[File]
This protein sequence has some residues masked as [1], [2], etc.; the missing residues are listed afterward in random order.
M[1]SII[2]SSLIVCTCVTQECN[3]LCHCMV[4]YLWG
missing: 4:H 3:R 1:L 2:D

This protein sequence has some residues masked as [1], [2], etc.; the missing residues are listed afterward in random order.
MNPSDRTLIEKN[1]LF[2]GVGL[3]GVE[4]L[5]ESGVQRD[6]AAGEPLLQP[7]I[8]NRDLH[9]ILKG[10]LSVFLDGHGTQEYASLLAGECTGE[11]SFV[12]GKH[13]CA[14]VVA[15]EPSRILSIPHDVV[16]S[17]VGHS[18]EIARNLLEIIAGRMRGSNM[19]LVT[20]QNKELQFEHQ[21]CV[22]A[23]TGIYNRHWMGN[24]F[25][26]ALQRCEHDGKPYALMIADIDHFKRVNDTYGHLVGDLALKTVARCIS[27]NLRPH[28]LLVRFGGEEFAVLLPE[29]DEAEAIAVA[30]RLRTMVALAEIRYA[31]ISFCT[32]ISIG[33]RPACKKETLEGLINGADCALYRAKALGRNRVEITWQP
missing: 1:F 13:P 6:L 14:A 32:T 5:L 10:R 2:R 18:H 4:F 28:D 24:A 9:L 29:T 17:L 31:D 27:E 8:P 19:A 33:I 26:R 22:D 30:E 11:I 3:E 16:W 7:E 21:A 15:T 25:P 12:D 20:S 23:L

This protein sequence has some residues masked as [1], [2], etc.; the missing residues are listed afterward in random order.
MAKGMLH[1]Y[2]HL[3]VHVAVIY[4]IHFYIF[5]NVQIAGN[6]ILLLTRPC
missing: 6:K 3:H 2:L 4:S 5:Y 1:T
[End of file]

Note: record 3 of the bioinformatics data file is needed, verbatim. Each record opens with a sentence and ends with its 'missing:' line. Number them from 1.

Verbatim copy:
This protein sequence has some residues masked as [1], [2], etc.; the missing residues are listed afterward in random order.
MAKGMLH[1]Y[2]HL[3]VHVAVIY[4]IHFYIF[5]NVQIAGN[6]ILLLTRPC
missing: 6:K 3:H 2:L 4:S 5:Y 1:T